31:6 "you know that I have served your father with all my strength" The wives had been cognizant of Jacob's long hours and difficult working schedule in connection with their father. He worked 14 years for them and 6 more years for his own flocks and herds.
31: 7 "Yet your father has cheated me and changed my wages ten times" The term "cheated" (Hiphil perfect) comes from the Hebrew root which means "to mock," "to deceive," or "to trifle with."
The term "changed" (BDB 322, KB 321) is also alluded to in v. 41. Although we are not told exactly how Laban changed his wages, it is obvious from the context that Jacob was supposed to get all of the off-colored animals, but when the off-colored animals produced more offspring, Laban began to take certain groups of them for his own. Every time he made a change, God blessed the remaining flock of Jacob, whether they were speckled or mottled or striped (cf. v. 8).
▣ "ten times" This seems to be a round number used as hyperbole, not exactly ten times (be careful of western literalism).
▣ "God did not allow him to hurt me" Jacob, realizing his position before God, based not only on the prophecy of 25:23, but of God's specific vision to him in 28:10-22, has the theological understanding of what he is experiencing. Laban knew it too (cf. v. 29).
31:8 This verse describes in detail how Laban tried to change their agreement. However, every time he changed it, God changed the breeding habits of the goats and sheep to benefit Jacob (cf. v. 9).
31:9 "God has taken away" This is a strong verb (BDB 664, KB 717, Hiphil imperfect), which in the Hiphil stem denotes "snatching away," cf. vv. 9 and 16. It is used of delivering prey from wild animal attacks (cf. I Sam. 17:34-35; Ezek. 34:10; Amos 3:12). As Laban took away Jacob's rightful wages, now God snatches away his flock and gives it to Jacob. The mechanism of the transfer is described in v. 12.
31:10 "And it came about at the time that the flocks were mating" This describes a subsequent vision that Jacob had concerning the animals which would belong to him. It was not Jacob's manipulation of certain techniques (i.e., 30:37-43), but God's grace, that caused Jacob's portion of the flock to prosper (cf. v. 9, and esp. v. 12).
31:11 "the angel of God" Again, the angel of the Lord is a personification of Deity (i.e., Gen. 16:7-13; 18:1; 19:1; 21:17, 19; 22:11-15; 31:11, 13; 32:24, 30; 48:15, 16; Exod. 3:2, 4; 13:21; 14:19; Jdgs. 6:12, 14; Zech. 3:1-2). He speaks for YHWH. See Special Topic at 12:7.
31:13 "I am the God of Bethel" This refers to God's vision to Jacob which is recorded in Gen. 28:10-22. The God of Jacob's father and grandfather (cf. v. 5) issues new orders.
31:14 Jacob's wives are fully with him!
31:15 "Are we not reckoned by him as foreigners? For he has sold us, and has also entirely consumed our purchase price" Here the two daughters of Laban accuse their father of not acting faithfully with them in light of the cultural expectations of that day (Hurrian culture). In the Hurrian documents the "Mohar"or "wife's dowry" was saved, at least in part, for the daughter. However, Laban had taken Jacob's wages and totally consumed them. Verse 15 shows us the daughters recognized this greediness and neglect by Laban their brother. The phrase "entirely consumed" is an infinitive absolute and imperfect verb of the same root (BDB 37, KB 46), which denotes intensity.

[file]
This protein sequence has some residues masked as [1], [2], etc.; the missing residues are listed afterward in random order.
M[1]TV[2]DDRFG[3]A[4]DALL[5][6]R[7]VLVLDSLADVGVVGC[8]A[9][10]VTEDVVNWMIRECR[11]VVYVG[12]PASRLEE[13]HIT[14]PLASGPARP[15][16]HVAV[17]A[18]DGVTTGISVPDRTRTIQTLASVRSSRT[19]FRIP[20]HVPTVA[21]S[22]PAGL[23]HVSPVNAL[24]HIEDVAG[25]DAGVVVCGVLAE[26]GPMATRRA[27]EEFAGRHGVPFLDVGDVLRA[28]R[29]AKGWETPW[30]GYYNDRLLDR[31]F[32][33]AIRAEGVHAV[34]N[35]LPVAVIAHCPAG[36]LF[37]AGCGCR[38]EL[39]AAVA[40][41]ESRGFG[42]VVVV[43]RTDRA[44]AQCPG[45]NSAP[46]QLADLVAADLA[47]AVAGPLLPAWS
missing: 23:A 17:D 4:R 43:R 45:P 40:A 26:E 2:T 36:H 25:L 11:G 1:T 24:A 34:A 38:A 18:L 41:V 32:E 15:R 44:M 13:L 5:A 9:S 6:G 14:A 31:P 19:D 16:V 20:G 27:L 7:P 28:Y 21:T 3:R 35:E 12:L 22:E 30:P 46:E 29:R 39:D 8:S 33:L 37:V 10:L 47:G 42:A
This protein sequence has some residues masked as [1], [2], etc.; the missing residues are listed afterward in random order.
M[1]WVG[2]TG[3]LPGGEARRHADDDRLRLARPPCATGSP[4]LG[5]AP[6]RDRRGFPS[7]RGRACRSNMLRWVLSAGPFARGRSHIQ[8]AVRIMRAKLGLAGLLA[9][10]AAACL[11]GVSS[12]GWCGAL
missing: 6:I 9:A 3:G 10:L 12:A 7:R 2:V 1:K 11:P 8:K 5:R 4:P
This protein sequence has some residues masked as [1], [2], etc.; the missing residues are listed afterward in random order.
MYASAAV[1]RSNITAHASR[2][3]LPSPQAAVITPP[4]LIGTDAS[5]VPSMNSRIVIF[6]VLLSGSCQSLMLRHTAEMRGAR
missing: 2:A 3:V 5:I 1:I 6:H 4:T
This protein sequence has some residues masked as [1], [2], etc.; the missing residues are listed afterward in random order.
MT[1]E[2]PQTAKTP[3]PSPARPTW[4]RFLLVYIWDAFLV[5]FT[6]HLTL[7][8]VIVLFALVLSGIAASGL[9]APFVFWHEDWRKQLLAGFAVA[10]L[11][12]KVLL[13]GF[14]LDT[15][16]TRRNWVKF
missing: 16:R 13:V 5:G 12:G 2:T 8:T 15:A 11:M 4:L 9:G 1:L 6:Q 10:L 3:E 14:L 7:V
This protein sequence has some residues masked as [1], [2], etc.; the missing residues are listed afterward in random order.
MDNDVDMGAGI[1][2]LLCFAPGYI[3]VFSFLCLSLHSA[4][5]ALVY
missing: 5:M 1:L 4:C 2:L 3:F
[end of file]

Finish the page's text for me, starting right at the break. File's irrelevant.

Barnes' Gen. 31 Commentary
Jacob had now been twenty years in Laban's service, and was therefore, ninety-six years of age. It has now become manifest that he cannot obtain leave of Laban to return home. He must, therefore, either come off by the high hand, or by secret flight. Jacob has many reasons for preferring the latter course.
Circumstances at length induce Jacob to propose flight to his wives. His prosperity provokes the envy and slander of Laban's sons, and Laban himself becomes estranged. The Lord now commands Jacob to return, and promises him his presence to protect him. Jacob now opens his mind fully to Rachel and Leah. Rachel, we observe, is put first. Several new facts come out in his discourse to them. Ye know - Jacob appeals to his wives on this point - "that with all my might I served your father." He means, of course, to the extent of his engagement. During the last six years he was to provide for his own house, as the Lord permitted him, with the full knowledge and concurrence of Laban. Beyond this, which is a fair and acknowledged exception, he has been faithful in keeping the cattle of Laban. "Your father deceived me, and changed my wages ten times;" that is, as often as he could.
If, at the end of the first year, he found that Jacob had gained considerably, though he began with nothing, he might change his wages every following half-year, and so actually change them ten times in five years. In this case, the preceding chapter only records his original expedients, and then states the final result. "God suffered him not to hurt me." Jacob, we are to remember, left his hire to the providence of God. He thought himself bound at the same time to use all legitimate means for the attainment of the desired end. His expedients may have been perfectly legitimate in the circumstances, but they were evidently of no avail without the divine blessing. And they would become wholly ineffectual when his wages were changed. Hence, he says, God took the cattle and gave them to me. Jacob seems here to record two dreams, the former of which is dated at the rutting season. The dream indicates the result by a symbolic representation, which ascribes it rather to the God of nature than to the man of art. The second dream makes allusion to the former as a process still going on up to the present time. This appears to be an encouragement to Jacob now to commit himself to the Lord on his way home. The angel of the Lord, we observe, announces himself as the God of Bethel, and recalls to Jacob the pillar and the vow. The angel, then, is Yahweh manifesting himself to human apprehension.